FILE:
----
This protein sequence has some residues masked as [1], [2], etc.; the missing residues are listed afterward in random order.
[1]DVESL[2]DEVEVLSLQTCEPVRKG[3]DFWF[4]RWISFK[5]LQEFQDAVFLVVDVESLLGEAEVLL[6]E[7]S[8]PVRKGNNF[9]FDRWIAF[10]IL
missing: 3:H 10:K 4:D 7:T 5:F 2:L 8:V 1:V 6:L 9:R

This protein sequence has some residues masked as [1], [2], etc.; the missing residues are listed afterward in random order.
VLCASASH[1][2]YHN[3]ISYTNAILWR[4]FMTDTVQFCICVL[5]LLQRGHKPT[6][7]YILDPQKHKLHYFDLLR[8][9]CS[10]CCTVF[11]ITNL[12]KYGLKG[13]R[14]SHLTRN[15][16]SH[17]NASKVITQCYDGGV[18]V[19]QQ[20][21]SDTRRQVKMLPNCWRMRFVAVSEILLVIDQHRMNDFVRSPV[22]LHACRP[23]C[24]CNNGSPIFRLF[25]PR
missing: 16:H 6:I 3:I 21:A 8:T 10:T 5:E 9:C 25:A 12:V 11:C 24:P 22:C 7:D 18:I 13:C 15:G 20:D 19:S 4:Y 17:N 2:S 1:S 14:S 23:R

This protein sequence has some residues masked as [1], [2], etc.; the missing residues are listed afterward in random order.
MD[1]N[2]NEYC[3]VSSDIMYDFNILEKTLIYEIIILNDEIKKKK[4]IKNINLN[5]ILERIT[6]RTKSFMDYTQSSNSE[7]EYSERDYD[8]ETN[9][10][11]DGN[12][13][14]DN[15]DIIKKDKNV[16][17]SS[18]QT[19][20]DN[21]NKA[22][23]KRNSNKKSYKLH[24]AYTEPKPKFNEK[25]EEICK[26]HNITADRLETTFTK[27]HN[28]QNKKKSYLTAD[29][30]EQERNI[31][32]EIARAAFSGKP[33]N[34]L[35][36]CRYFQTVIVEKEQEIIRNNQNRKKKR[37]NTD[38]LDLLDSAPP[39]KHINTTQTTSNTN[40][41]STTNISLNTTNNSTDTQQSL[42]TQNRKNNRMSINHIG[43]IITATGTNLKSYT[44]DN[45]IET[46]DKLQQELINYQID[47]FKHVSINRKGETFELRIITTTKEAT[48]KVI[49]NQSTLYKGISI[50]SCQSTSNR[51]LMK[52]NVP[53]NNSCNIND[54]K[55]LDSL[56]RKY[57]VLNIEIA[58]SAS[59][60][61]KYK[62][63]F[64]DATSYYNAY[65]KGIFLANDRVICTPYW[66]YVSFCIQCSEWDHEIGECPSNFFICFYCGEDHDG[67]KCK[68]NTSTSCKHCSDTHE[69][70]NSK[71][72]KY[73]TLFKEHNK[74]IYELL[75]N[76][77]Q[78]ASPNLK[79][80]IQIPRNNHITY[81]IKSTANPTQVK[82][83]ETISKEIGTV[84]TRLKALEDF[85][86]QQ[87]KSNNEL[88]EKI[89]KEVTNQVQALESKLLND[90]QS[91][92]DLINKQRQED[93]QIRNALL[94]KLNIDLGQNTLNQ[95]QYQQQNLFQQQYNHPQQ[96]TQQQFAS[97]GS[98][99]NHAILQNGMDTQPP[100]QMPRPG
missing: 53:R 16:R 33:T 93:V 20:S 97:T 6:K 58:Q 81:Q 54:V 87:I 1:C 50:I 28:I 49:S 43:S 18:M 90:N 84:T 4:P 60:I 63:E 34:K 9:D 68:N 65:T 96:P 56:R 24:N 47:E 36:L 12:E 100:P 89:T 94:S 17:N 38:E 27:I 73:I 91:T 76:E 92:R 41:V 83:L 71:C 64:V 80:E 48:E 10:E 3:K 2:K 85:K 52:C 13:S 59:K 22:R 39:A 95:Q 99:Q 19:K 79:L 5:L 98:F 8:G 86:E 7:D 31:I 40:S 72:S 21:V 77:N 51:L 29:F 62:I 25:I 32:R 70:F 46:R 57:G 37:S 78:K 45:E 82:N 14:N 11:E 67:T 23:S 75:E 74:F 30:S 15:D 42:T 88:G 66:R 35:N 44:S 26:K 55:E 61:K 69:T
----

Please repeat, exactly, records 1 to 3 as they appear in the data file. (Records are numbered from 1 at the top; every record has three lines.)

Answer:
This protein sequence has some residues masked as [1], [2], etc.; the missing residues are listed afterward in random order.
[1]DVESL[2]DEVEVLSLQTCEPVRKG[3]DFWF[4]RWISFK[5]LQEFQDAVFLVVDVESLLGEAEVLL[6]E[7]S[8]PVRKGNNF[9]FDRWIAF[10]IL
missing: 3:H 10:K 4:D 7:T 5:F 2:L 8:V 1:V 6:L 9:R

This protein sequence has some residues masked as [1], [2], etc.; the missing residues are listed afterward in random order.
VLCASASH[1][2]YHN[3]ISYTNAILWR[4]FMTDTVQFCICVL[5]LLQRGHKPT[6][7]YILDPQKHKLHYFDLLR[8][9]CS[10]CCTVF[11]ITNL[12]KYGLKG[13]R[14]SHLTRN[15][16]SH[17]NASKVITQCYDGGV[18]V[19]QQ[20][21]SDTRRQVKMLPNCWRMRFVAVSEILLVIDQHRMNDFVRSPV[22]LHACRP[23]C[24]CNNGSPIFRLF[25]PR
missing: 16:H 6:I 3:I 21:A 8:T 10:T 5:E 9:C 25:A 12:V 11:C 24:P 22:C 7:D 18:I 13:C 15:G 20:D 19:S 4:Y 17:N 2:S 1:S 14:S 23:R

This protein sequence has some residues masked as [1], [2], etc.; the missing residues are listed afterward in random order.
MD[1]N[2]NEYC[3]VSSDIMYDFNILEKTLIYEIIILNDEIKKKK[4]IKNINLN[5]ILERIT[6]RTKSFMDYTQSSNSE[7]EYSERDYD[8]ETN[9][10][11]DGN[12][13][14]DN[15]DIIKKDKNV[16][17]SS[18]QT[19][20]DN[21]NKA[22][23]KRNSNKKSYKLH[24]AYTEPKPKFNEK[25]EEICK[26]HNITADRLETTFTK[27]HN[28]QNKKKSYLTAD[29][30]EQERNI[31][32]EIARAAFSGKP[33]N[34]L[35][36]CRYFQTVIVEKEQEIIRNNQNRKKKR[37]NTD[38]LDLLDSAPP[39]KHINTTQTTSNTN[40][41]STTNISLNTTNNSTDTQQSL[42]TQNRKNNRMSINHIG[43]IITATGTNLKSYT[44]DN[45]IET[46]DKLQQELINYQID[47]FKHVSINRKGETFELRIITTTKEAT[48]KVI[49]NQSTLYKGISI[50]SCQSTSNR[51]LMK[52]NVP[53]NNSCNIND[54]K[55]LDSL[56]RKY[57]VLNIEIA[58]SAS[59][60][61]KYK[62][63]F[64]DATSYYNAY[65]KGIFLANDRVICTPYW[66]YVSFCIQCSEWDHEIGECPSNFFICFYCGEDHDG[67]KCK[68]NTSTSCKHCSDTHE[69][70]NSK[71][72]KY[73]TLFKEHNK[74]IYELL[75]N[76][77]Q[78]ASPNLK[79][80]IQIPRNNHITY[81]IKSTANPTQVK[82][83]ETISKEIGTV[84]TRLKALEDF[85][86]QQ[87]KSNNEL[88]EKI[89]KEVTNQVQALESKLLND[90]QS[91][92]DLINKQRQED[93]QIRNALL[94]KLNIDLGQNTLNQ[95]QYQQQNLFQQQYNHPQQ[96]TQQQFAS[97]GS[98][99]NHAILQNGMDTQPP[100]QMPRPG
missing: 53:R 16:R 33:T 93:V 20:S 97:T 6:K 58:Q 81:Q 54:V 87:I 1:C 50:I 28:I 49:S 43:S 18:M 90:N 84:T 4:P 60:I 63:E 34:K 9:D 68:N 65:T 96:P 56:R 24:N 47:E 36:L 12:E 100:P 89:T 94:S 17:N 38:E 27:I 73:I 91:T 76:E 92:R 41:V 83:L 71:C 64:V 80:E 48:E 10:E 3:K 2:K 85:K 52:C 13:S 59:K 22:R 39:A 95:Q 99:Q 19:K 79:L 5:L 98:F 8:G 86:E 7:D 31:I 40:S 72:S 21:V 77:N 51:L 29:F 62:I 25:I 32:R 70:F 46:R 57:G 37:S 78:K 45:E 82:N 14:N 11:E 67:T 23:S 75:E 74:F 30:S 15:D 42:T 88:G 66:R 35:N 44:S 26:K 55:E 61:K 69:T